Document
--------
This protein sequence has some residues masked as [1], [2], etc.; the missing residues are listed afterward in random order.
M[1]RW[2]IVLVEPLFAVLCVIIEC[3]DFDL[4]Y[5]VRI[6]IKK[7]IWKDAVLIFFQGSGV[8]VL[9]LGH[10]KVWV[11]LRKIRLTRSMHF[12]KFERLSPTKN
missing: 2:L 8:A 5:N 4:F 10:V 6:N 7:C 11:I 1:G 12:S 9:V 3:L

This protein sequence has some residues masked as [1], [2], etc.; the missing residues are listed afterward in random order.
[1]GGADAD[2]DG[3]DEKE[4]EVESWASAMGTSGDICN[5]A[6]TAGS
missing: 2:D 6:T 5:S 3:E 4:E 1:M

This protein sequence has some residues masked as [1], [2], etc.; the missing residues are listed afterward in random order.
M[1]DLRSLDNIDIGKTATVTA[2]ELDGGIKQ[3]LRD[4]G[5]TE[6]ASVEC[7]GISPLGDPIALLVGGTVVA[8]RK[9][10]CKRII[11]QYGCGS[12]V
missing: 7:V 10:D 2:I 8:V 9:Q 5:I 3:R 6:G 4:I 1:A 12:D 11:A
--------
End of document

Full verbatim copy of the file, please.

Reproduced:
This protein sequence has some residues masked as [1], [2], etc.; the missing residues are listed afterward in random order.
M[1]RW[2]IVLVEPLFAVLCVIIEC[3]DFDL[4]Y[5]VRI[6]IKK[7]IWKDAVLIFFQGSGV[8]VL[9]LGH[10]KVWV[11]LRKIRLTRSMHF[12]KFERLSPTKN
missing: 2:L 8:A 5:N 4:F 10:V 6:N 7:C 11:I 1:G 12:S 9:V 3:L

This protein sequence has some residues masked as [1], [2], etc.; the missing residues are listed afterward in random order.
[1]GGADAD[2]DG[3]DEKE[4]EVESWASAMGTSGDICN[5]A[6]TAGS
missing: 2:D 6:T 5:S 3:E 4:E 1:M

This protein sequence has some residues masked as [1], [2], etc.; the missing residues are listed afterward in random order.
M[1]DLRSLDNIDIGKTATVTA[2]ELDGGIKQ[3]LRD[4]G[5]TE[6]ASVEC[7]GISPLGDPIALLVGGTVVA[8]RK[9][10]CKRII[11]QYGCGS[12]V
missing: 7:V 10:D 2:I 8:V 9:Q 5:I 3:R 6:G 4:I 1:A 12:D 11:A